I was among the quartet to cast a vote for the linebackers: “A superstar in the making, a reigning team MVP, a future star in waiting, a pair of veterans, and a versatile youngster comprise this deep, athletic, and rugged group. And leadership abounds.”
Of note, the outlier of Special Teams was cast by Anna who offered, “Starters will heavily populate the units this season including the likes of Jaylon Smith.”
8. I think Notre Dame is a notch below title-contending level at these positions:
Another heavily populated answer set with 5 votes cast for quarterback, 4 for the defensive line, 3 apiece for running back and special teams, 2 for defensive back and linebackers, and 1 for the tight ends (separated from the WR by Jack for this answer).
Said Prister of his answers as they relate to No. 9 below: “Nos. 8 and 9 are basically the same, aren’t they?”
(Channeling Ricky Bobby?)
9. I think Notre Dame has work to do to be at a title-contending level at these positions:
Four votes were cast for the D-Line with 3 for the Irish special teams. Both safety and running back received 2 votes while QB, TE, and Defensive Backs received one.
Said Sampson of his answers after splitting DB into two categories: “Safety could move up a line if Shumate and Redfield are as good as the coaching staff has advertised. Don’t see defensive line or tight end have the material right now to be a championship group.”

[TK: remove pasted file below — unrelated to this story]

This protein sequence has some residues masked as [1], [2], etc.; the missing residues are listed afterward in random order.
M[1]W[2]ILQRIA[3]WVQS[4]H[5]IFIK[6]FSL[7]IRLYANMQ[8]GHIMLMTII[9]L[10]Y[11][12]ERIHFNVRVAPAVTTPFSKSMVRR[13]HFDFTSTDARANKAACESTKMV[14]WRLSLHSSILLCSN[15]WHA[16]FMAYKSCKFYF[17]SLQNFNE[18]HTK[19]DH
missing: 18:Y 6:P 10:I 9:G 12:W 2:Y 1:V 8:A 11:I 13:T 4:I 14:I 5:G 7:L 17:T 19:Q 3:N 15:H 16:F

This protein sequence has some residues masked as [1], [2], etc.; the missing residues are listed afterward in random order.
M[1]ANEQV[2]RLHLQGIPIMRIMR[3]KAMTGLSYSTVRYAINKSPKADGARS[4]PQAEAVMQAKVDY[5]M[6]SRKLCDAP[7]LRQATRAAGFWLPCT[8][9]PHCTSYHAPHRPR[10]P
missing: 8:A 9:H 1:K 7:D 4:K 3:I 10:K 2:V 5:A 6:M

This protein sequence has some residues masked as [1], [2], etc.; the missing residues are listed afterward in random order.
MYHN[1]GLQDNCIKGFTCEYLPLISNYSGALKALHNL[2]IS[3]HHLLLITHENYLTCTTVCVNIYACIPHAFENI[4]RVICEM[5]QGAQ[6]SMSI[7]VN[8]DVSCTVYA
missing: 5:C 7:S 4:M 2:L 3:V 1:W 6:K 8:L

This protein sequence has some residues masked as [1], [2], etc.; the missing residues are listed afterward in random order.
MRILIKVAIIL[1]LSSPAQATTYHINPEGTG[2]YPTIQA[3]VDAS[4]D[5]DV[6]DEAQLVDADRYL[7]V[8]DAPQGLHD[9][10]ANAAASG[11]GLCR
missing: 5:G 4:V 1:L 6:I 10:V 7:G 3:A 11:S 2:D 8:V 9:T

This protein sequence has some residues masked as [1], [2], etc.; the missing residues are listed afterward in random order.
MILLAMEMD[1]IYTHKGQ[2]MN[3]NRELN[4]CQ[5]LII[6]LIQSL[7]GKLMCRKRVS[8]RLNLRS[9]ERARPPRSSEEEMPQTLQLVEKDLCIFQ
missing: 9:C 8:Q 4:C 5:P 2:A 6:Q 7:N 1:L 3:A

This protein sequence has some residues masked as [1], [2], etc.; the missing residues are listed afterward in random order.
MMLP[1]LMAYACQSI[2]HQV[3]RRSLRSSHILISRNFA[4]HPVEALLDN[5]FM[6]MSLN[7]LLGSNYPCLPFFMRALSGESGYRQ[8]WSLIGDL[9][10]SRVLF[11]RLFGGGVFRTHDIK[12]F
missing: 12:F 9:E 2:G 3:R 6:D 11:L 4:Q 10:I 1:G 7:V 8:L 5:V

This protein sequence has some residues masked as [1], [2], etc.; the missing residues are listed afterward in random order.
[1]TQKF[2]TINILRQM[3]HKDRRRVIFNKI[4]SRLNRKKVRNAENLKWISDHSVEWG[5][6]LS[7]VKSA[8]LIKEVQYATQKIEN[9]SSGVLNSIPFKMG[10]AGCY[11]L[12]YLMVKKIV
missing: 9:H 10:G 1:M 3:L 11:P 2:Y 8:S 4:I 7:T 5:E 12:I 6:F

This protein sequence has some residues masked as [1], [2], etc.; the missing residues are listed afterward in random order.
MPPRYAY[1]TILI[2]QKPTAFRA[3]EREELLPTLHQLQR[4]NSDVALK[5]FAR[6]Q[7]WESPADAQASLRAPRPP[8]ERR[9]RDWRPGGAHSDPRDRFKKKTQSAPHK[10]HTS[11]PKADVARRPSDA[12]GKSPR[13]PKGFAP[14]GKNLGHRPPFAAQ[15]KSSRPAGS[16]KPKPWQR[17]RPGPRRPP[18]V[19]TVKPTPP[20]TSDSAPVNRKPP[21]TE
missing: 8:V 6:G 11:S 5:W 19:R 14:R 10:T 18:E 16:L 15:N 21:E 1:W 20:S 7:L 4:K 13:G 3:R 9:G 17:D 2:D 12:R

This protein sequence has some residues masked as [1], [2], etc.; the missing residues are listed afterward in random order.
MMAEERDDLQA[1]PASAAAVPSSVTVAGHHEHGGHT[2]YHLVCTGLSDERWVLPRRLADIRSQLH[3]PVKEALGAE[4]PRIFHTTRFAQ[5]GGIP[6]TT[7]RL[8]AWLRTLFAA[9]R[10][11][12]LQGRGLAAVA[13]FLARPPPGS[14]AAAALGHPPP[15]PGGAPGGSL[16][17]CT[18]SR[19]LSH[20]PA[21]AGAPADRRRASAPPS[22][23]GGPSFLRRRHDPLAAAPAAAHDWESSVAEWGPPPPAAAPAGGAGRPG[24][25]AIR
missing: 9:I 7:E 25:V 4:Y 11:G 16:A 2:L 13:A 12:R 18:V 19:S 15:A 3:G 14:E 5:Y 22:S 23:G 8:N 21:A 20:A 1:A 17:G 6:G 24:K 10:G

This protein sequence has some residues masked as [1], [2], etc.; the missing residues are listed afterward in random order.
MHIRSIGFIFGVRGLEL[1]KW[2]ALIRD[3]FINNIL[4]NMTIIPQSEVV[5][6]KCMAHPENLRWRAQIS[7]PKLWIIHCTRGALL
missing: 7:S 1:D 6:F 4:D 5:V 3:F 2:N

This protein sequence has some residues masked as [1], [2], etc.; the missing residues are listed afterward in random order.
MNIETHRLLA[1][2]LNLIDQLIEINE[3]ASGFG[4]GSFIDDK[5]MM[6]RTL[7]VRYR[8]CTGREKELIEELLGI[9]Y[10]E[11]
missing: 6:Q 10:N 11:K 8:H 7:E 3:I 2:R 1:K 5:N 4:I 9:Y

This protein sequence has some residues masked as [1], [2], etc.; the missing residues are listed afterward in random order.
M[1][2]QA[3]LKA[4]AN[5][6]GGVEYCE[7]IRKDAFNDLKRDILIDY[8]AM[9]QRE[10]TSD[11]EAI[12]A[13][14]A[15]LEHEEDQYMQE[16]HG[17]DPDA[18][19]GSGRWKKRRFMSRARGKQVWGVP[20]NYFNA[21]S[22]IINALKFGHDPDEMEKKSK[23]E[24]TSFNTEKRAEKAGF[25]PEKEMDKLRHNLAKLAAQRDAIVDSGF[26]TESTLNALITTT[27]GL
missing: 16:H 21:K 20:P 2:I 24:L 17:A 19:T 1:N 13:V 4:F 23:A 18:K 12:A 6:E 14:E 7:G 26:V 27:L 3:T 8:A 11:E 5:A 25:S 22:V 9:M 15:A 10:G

Added Jake: “Zaire could very well get to championship level in a hurry but we just don't know yet. He's a championship level leader. Can he get there as a passer?”
Regarding questions 7-8-9 above: “Coaching” was also one of the original categories but wasn’t included in four of the seven responders’ answers. The three that included it rated it once at championship level, once at a notch below, and one as having work to do.
10. I think Brian Kelly's greatest strength as a coach is?
Quoting the seven of us:
-- Program Building
-- Program Management and Player Development
-- Organization/smooth functioning program
-- Player Development (non-quarterbacks)
-- In-Game Situations
-- Weekly Game Plans
-- Handling Pressure
Said Anna, “If talent is on a level playing field, there are not many coaches in college football I would take before Brian Kelly in regards to in-game adjustments or game plan.”
11. From what I've seen at Notre Dame, I think Brian Kelly needs to improve in this area as a coach?
Our answers were as follows:
-- Quarterback Management
-- Needs to learn to adjust faster/not try to be the smartest guy in the room
-- Pass/run balance plus recruiting difference-makers on the D-Line
-- Quarterback Development
-- Player Motivation
-- Adjusting on the fly; suiting his offense to match his talent
-- A focus on special teams
12. By the time they leave/graduate, Notre Dame's most productive/best college football player from its last two recruiting classes (2014 and 2015) will be? You can define productive or best any way you choose:
Answers were wide-ranging and included Nyles Morgan (twice), Aliz’e Jones (twice) Quenton Nelson, Justin Yoon, Josh Barajas, Jerry Tillery, Te’Von Coney, and Greer Martini.
Said Steve of the latter name on the list: “Martini proved to be a consistent performer in 2014 and he should continue to develop into a premier middle linebacker.”
For an in-depth discussion on the topic, check out this week’s Irish Illustrated podcast
Note – To read our past Staff Surveys this summer, click the links below: